"This just doesn't belong in the Ranches," says O'Dwyer. "It's incongruous with the neighborhood. It's not what the neighborhood was meant for."
They worry about drainage, waste from the horses, and traffic from the shows.
Dvorkin, though, said he's well within his rights. He told me he has no plans for shows.
"There are no shows," said Dvorkin. "We have no plans for shows, but if we do, we'll abide by the city's requirements."
Then I pointed out that he is already advertising for shows on the site.
"I don't know that," he said. "If we do, it's for a competition."
Pine Hollow is already listed by the Interscholastic Equestrian Association as having a show scheduled for November 6 and 7 of this year.
"I'm not sure when we're having it or if we're having it," said Dvorkin. "I've never said I'm having shows."
Dvorkin's critics say he won't admit he's having shows because they aren't allowed. But Dvorkin says that his neighbors have it all wrong and that many of them actually support him and the building of the arena, which he calls an "upscale barn."
"Truthfully my vision is to maintain the roots of Parkland," he says. "There is no financial incentive here. We're doing this for the community; this is my giveback. We're teaching kids how to ride. This is really my wife's business, and I'm within my rights. The thing is built already. It's not coming down. The only thing I have to do is put the dirt in the arena and put the lights on. It's already done."
You've likely seen Dvorkin, even if you don't know who he is. He advertises his debt counsling business heavily in the Sun-Sentinel, sometimes on the front page, and you see his face on ads all around town. Dvorkin is also no stranger to big-time politics. He made the news last year when he was referenced in a federal indictment as one of the contributors to political player Alan Mendelsohn, the well-connected Republican ophthalmologist and lobbyist facing federal charges.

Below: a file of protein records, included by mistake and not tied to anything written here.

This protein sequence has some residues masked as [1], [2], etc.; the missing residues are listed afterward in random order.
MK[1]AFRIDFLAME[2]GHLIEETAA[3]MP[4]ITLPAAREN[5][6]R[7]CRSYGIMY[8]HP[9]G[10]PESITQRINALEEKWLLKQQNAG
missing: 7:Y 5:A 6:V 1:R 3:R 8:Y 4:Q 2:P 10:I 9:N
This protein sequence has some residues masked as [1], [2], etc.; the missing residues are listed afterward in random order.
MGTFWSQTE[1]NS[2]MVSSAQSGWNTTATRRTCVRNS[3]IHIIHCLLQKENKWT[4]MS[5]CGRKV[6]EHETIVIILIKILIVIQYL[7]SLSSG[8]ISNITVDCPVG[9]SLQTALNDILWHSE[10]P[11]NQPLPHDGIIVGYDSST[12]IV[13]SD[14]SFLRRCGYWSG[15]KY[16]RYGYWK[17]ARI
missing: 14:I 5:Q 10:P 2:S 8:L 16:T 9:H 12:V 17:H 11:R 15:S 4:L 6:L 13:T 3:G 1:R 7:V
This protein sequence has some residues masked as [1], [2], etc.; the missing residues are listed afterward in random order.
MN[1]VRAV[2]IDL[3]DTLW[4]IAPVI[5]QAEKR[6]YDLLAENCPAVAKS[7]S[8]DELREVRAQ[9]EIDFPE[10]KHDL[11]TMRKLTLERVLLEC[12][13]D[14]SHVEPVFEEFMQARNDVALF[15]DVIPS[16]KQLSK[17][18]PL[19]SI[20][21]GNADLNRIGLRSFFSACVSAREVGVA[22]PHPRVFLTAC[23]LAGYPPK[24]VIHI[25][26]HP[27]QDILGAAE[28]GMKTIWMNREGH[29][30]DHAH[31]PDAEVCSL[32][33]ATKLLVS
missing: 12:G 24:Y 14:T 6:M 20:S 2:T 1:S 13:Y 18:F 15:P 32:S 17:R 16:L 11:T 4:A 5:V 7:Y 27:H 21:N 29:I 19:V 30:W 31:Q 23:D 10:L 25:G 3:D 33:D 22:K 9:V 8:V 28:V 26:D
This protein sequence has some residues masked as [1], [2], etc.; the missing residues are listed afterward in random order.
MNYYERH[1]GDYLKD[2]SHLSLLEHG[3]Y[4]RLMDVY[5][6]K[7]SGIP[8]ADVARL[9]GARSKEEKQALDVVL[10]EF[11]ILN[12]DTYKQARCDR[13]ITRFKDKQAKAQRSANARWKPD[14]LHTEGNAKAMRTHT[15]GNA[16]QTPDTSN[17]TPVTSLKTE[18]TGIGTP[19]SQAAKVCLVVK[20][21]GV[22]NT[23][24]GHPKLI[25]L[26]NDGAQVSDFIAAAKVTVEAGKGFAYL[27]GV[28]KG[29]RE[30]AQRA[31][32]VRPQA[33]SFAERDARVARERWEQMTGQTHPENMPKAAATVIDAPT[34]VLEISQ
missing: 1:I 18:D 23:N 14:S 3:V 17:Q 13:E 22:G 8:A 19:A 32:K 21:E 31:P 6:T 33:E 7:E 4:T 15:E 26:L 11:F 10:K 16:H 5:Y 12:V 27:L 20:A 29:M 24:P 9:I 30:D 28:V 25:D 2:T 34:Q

Dvorkin has not been accused of any wrongdoing in the case; he gave money to Mendelsohn to help him with legislation in Tallahassee pertaining to his business. Dvorkin was apparently ripped off by Mendelsohn, who also notably collected political money from Mardi Gras Gaming's Dan Adkins and Ponzi schemer Joel Steinger.
So what about his dream to turn Parkland into the new Wellington?
"Isn't that a good thing?" Dvorkin answered. "You have properties that are going in Wellington for $700,000 an acre. You have properties in Parkland that are going for $125,000 an acre. The only difference is the horses. If I'm successful in doing what I want to do, [the neighbors'] property values are going to go through the roof."
But now Dvorkin has more than just the residents to worry about. They've won over the tardy Moskowitz, and city staff recently wrote Dvorkin a letter forbidding him plan to put up stadium lighting in the arena. Dvorkin said he's going to fight it and fully intends to ultimately put up the lights.
"It's ridiculous arguments," said Dvorkin. "We went through planning. It's already done. How can [the city] contemplate and approve a building of that size and not allow it to have electric in it?"
Although Dvorkin is intent on moving forward with his grand plan, his neighbors are intent on having it torn down. Dvorkin again says they are misguided.
"The stables are nicer than half the houses in the Ranches," he said. "There's a lot of jealousy out there because we were able to acquire the land and assemble the land, and no one has been able to do that. This will be the finest equestrian facility south of Wellington. That's what this will be. And it's already built. So this is nonsense, irritation and nonsense.
"Do they want a world-class equestrian training center that will cause their properties to raise in value beyond their wildest dreams? In Wellington, if you're right across the street, it's a million an acre. There's a couple of old-timers that don't like change. Doesn't matter what the change is, they just don't like it, period, end of story. I have taken my licks. I have been beaten up. I have been aggravated, and now I'm being aggravated by you, no offense, when I just want to preserve the history and culture of what Parkland was built on. That's my only motivation."